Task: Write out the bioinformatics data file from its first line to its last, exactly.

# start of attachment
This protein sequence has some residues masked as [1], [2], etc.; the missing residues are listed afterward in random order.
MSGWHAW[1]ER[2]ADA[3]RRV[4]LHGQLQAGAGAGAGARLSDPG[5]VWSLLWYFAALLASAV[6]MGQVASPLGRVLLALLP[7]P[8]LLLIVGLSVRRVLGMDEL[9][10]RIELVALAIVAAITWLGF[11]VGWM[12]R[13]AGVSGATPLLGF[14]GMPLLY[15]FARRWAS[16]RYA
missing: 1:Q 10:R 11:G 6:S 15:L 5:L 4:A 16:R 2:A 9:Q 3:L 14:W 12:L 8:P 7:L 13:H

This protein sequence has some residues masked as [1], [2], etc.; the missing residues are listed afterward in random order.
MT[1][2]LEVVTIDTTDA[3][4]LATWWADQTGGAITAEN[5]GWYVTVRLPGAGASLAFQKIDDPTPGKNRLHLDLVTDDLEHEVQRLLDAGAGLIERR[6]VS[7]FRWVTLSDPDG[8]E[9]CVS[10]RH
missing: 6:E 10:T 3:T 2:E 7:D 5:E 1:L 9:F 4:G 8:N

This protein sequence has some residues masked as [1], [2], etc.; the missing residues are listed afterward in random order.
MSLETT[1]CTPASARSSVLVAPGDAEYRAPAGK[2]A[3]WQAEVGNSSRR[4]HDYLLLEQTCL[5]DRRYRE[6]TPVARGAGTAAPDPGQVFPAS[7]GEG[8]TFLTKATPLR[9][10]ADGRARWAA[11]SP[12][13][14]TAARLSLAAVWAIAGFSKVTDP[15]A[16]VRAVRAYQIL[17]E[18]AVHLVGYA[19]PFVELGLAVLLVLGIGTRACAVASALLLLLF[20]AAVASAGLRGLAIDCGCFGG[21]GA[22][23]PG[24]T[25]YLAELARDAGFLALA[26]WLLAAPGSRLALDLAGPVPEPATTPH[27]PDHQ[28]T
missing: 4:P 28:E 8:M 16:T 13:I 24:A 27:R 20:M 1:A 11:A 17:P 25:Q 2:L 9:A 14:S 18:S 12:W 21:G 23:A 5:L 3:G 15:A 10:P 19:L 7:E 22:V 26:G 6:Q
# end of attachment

This protein sequence has some residues masked as [1], [2], etc.; the missing residues are listed afterward in random order.
MSGWHAW[1]ER[2]ADA[3]RRV[4]LHGQLQAGAGAGAGARLSDPG[5]VWSLLWYFAALLASAV[6]MGQVASPLGRVLLALLP[7]P[8]LLLIVGLSVRRVLGMDEL[9][10]RIELVALAIVAAITWLGF[11]VGWM[12]R[13]AGVSGATPLLGF[14]GMPLLY[15]FARRWAS[16]RYA
missing: 1:Q 10:R 11:G 6:S 15:L 5:L 4:A 16:R 2:A 9:Q 3:L 14:W 12:L 8:P 7:L 13:H

This protein sequence has some residues masked as [1], [2], etc.; the missing residues are listed afterward in random order.
MT[1][2]LEVVTIDTTDA[3][4]LATWWADQTGGAITAEN[5]GWYVTVRLPGAGASLAFQKIDDPTPGKNRLHLDLVTDDLEHEVQRLLDAGAGLIERR[6]VS[7]FRWVTLSDPDG[8]E[9]CVS[10]RH
missing: 6:E 10:T 3:T 2:E 7:D 5:E 1:L 9:F 4:G 8:N

This protein sequence has some residues masked as [1], [2], etc.; the missing residues are listed afterward in random order.
MSLETT[1]CTPASARSSVLVAPGDAEYRAPAGK[2]A[3]WQAEVGNSSRR[4]HDYLLLEQTCL[5]DRRYRE[6]TPVARGAGTAAPDPGQVFPAS[7]GEG[8]TFLTKATPLR[9][10]ADGRARWAA[11]SP[12][13][14]TAARLSLAAVWAIAGFSKVTDP[15]A[16]VRAVRAYQIL[17]E[18]AVHLVGYA[19]PFVELGLAVLLVLGIGTRACAVASALLLLLF[20]AAVASAGLRGLAIDCGCFGG[21]GA[22][23]PG[24]T[25]YLAELARDAGFLALA[26]WLLAAPGSRLALDLAGPVPEPATTPH[27]PDHQ[28]T
missing: 4:P 28:E 8:M 16:T 13:I 24:A 27:R 20:M 1:A 11:A 17:P 25:Q 2:L 9:A 14:S 18:S 12:W 21:G 23:A 5:L 3:G 15:A 10:P 19:L 7:E 22:V 26:G 6:Q